In news that almost all of us will like, Facebook has announced that they’re gonna begin demoting content from over-sharers. They’ve defined over-sharers as people who 50 or more links per day. And I’m sure all of us would love to see less from those kinds of people. Facebook’s news feed VP, Adam Mosseri said, that sharing 50 plus links a day is “One of the strongest signals we’ve ever found for identifying a broad range of problematic content.” In other words, people that share that much, tend to post garbage, and Facebook is gonna automatically start demoting that. So that’s certainly a good thing.
This shouldn’t apply to you too much, I don’t think many of your companies out there share 50 or more links per day. If you do, you may want to consider sharing a bit less, and make your content higher, while reducing the quantity just a little bit.
A few pieces of news from Google. And a lot of the news we share in here, it’s not really news but more just confirmation of things we already knew.
First, Google has said definitively that pages can rank even if a query isn’t present on that page. A great example of that is the famous “click here” search where for years, Adobe ranked first for “click here” for Acrobat. And everyone’s saying, if you need to download a PDF, you can click here if you get Acrobat Reader and it would rank well. Another good example is when George W. Bush was in office, hundreds of bloggers linked to the White House website with the word, “miserable failure”. And he ranked well for “miserable failure”, without having that word on his page.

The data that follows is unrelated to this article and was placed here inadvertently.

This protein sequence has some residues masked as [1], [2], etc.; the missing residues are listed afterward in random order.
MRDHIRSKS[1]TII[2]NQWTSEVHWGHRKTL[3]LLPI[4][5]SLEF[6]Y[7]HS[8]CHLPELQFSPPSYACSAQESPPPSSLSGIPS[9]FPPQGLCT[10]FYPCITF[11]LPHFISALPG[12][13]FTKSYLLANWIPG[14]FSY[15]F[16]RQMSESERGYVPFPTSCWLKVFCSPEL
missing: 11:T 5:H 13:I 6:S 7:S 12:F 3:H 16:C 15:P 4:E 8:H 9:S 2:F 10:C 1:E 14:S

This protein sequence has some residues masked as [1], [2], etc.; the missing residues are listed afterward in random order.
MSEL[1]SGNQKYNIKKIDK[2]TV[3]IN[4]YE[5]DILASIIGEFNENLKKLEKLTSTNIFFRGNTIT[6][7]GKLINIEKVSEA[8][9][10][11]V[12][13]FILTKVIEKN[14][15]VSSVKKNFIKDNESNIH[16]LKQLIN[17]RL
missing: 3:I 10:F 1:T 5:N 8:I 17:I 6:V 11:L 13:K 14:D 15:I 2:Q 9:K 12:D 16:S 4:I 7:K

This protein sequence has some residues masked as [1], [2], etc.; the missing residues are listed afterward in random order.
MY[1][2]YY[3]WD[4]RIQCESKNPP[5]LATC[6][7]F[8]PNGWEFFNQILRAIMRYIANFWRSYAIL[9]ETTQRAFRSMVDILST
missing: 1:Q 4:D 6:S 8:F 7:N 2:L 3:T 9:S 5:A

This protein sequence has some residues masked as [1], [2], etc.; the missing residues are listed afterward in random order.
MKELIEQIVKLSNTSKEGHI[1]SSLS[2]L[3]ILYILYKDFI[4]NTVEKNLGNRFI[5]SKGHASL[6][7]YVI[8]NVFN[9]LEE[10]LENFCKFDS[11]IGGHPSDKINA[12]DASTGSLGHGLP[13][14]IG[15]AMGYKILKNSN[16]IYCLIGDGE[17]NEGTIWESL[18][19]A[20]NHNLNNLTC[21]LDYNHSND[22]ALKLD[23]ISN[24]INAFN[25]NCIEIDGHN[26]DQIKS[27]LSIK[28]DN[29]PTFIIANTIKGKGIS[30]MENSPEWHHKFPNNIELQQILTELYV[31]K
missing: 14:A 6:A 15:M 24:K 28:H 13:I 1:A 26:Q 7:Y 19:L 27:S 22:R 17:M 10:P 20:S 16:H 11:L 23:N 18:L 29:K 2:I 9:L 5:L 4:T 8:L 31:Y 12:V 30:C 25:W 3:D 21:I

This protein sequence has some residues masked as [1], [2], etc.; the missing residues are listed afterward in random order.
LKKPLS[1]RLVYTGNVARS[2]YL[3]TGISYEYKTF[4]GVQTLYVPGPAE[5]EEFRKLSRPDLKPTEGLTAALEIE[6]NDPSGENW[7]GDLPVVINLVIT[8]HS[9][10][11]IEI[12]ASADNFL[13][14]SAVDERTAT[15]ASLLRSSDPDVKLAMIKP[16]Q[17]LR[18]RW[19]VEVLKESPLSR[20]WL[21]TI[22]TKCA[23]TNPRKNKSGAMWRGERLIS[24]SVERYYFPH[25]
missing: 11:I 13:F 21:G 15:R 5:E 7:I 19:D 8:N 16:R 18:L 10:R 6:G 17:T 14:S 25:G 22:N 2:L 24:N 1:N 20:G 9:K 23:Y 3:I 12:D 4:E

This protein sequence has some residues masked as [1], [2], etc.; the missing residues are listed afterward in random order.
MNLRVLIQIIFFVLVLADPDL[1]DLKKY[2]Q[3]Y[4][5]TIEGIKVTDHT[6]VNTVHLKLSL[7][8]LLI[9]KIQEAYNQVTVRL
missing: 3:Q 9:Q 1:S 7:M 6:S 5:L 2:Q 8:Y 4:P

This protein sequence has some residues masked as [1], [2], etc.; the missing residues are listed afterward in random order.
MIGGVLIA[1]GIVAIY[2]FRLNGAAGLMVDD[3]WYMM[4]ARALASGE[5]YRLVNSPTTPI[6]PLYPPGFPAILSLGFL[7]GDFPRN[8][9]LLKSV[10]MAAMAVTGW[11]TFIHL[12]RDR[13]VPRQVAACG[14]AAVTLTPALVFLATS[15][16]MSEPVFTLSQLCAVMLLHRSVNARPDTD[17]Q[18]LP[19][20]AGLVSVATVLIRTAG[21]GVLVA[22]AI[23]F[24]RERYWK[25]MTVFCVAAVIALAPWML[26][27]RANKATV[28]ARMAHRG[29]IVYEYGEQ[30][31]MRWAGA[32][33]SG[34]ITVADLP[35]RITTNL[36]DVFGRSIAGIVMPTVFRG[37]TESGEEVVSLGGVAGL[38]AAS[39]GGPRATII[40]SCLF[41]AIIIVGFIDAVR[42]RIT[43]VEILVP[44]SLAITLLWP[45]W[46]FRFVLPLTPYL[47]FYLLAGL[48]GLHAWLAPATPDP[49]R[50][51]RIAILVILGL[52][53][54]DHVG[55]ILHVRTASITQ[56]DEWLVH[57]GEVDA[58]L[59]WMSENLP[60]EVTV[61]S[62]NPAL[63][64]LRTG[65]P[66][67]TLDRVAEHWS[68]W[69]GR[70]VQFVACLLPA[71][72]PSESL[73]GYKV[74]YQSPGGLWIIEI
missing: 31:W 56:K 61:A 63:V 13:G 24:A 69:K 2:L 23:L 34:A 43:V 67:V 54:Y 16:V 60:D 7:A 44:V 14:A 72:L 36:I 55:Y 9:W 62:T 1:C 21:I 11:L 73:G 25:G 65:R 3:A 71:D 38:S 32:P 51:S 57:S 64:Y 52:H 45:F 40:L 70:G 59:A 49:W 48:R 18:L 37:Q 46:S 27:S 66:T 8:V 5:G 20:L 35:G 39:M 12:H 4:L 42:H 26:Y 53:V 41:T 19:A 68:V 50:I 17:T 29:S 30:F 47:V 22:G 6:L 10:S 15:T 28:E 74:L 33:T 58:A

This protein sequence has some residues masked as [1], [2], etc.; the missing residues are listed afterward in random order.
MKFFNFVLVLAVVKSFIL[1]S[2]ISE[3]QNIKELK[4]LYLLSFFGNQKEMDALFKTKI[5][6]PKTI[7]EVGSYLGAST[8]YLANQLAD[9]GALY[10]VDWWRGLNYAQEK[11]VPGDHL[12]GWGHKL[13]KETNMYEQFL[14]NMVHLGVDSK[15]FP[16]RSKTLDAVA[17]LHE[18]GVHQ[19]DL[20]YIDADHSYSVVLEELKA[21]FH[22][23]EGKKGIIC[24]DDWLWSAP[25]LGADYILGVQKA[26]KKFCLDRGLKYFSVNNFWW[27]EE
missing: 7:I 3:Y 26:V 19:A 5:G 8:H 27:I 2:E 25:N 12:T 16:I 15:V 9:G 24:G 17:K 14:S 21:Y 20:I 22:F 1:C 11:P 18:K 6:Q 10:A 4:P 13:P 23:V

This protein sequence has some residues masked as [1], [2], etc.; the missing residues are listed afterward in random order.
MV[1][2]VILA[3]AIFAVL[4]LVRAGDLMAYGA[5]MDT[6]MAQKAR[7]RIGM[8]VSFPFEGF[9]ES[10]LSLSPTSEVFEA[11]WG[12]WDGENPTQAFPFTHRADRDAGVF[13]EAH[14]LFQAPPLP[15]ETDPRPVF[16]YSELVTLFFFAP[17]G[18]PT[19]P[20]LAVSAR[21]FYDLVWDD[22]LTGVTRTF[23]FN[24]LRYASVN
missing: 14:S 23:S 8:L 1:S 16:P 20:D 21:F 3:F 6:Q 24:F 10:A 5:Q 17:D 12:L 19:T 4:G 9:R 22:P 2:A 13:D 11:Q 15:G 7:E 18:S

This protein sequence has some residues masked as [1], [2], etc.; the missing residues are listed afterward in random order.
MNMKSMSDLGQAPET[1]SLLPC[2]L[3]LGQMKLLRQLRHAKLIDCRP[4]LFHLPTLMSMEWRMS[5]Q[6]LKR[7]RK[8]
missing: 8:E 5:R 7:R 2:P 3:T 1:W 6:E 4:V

Google has done some things to remove some of those “Google bombs”, like the miserable failure piece, but certainly can still rank for text that isn’t exactly on your page. Part of this is because Google has somewhere around 400 million searches every day that are brand new queries they’ve never seen before. Some quite long and complex, but Google always has results for them, so they find the best fit, even if it’s not an exact fit. So, you certainly still want to try to rank well for those keywords you’re going after, but Google will often find ways to bring people to you if you’re close enough. Even if that query isn’t exactly present on that page.